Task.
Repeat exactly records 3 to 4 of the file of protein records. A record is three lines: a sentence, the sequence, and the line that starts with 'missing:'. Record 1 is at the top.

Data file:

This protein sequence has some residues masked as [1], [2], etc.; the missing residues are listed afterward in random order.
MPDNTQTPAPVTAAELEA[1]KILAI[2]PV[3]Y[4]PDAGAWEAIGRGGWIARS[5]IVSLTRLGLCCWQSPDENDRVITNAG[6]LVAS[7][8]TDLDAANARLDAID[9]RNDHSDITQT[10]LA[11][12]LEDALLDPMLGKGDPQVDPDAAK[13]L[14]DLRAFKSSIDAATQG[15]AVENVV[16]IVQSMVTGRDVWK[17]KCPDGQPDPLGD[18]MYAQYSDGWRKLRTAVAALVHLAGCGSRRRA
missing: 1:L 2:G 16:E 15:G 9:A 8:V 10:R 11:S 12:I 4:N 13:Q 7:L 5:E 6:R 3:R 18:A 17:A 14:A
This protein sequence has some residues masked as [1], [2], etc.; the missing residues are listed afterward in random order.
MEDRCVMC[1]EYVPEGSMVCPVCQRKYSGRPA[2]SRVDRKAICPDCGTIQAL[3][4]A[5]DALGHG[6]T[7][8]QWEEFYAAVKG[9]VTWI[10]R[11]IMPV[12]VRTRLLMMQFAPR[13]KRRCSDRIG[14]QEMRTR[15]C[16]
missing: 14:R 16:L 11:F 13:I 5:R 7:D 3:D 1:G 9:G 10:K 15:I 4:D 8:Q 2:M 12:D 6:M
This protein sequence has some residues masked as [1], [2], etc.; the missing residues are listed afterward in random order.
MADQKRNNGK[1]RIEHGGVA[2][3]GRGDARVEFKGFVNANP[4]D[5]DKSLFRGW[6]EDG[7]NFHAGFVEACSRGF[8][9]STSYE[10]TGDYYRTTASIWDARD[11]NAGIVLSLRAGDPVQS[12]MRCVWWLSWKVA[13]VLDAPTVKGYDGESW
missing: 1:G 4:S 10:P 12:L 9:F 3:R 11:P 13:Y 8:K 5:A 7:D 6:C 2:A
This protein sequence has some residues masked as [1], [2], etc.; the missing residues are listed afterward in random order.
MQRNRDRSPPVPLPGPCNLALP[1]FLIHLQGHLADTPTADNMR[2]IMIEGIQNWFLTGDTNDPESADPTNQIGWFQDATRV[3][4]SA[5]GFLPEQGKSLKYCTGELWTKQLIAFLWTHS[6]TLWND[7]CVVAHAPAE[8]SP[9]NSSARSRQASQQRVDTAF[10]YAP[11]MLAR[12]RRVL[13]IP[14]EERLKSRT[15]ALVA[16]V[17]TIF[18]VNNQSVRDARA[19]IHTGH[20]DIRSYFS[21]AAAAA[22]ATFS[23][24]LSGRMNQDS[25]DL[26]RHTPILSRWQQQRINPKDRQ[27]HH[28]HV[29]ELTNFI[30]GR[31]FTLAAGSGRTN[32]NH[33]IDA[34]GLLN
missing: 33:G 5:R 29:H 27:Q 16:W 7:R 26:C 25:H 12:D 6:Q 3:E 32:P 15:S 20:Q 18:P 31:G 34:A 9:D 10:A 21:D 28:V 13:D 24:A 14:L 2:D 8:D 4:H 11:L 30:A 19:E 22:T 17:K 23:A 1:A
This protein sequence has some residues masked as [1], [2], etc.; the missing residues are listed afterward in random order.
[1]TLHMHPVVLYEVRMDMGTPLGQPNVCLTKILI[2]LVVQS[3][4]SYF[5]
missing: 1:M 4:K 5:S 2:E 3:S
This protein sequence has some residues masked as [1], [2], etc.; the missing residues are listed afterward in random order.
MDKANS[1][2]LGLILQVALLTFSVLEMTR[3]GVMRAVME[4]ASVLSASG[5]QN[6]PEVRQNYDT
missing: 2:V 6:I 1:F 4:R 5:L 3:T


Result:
This protein sequence has some residues masked as [1], [2], etc.; the missing residues are listed afterward in random order.
MADQKRNNGK[1]RIEHGGVA[2][3]GRGDARVEFKGFVNANP[4]D[5]DKSLFRGW[6]EDG[7]NFHAGFVEACSRGF[8][9]STSYE[10]TGDYYRTTASIWDARD[11]NAGIVLSLRAGDPVQS[12]MRCVWWLSWKVA[13]VLDAPTVKGYDGESW
missing: 1:G 4:S 10:P 12:L 9:F 3:R 11:P 13:Y 8:K 5:A 7:D 6:C 2:A
This protein sequence has some residues masked as [1], [2], etc.; the missing residues are listed afterward in random order.
MQRNRDRSPPVPLPGPCNLALP[1]FLIHLQGHLADTPTADNMR[2]IMIEGIQNWFLTGDTNDPESADPTNQIGWFQDATRV[3][4]SA[5]GFLPEQGKSLKYCTGELWTKQLIAFLWTHS[6]TLWND[7]CVVAHAPAE[8]SP[9]NSSARSRQASQQRVDTAF[10]YAP[11]MLAR[12]RRVL[13]IP[14]EERLKSRT[15]ALVA[16]V[17]TIF[18]VNNQSVRDARA[19]IHTGH[20]DIRSYFS[21]AAAAA[22]ATFS[23][24]LSGRMNQDS[25]DL[26]RHTPILSRWQQQRINPKDRQ[27]HH[28]HV[29]ELTNFI[30]GR[31]FTLAAGSGRTN[32]NH[33]IDA[34]GLLN
missing: 33:G 5:R 29:H 27:Q 16:W 7:R 26:C 25:H 12:D 6:Q 3:E 32:P 15:S 20:Q 18:P 31:G 34:A 9:D 10:A 21:D 28:V 13:D 24:A 14:L 2:D 8:D 4:H 11:L 30:A 19:E 22:T 17:K 23:A 1:A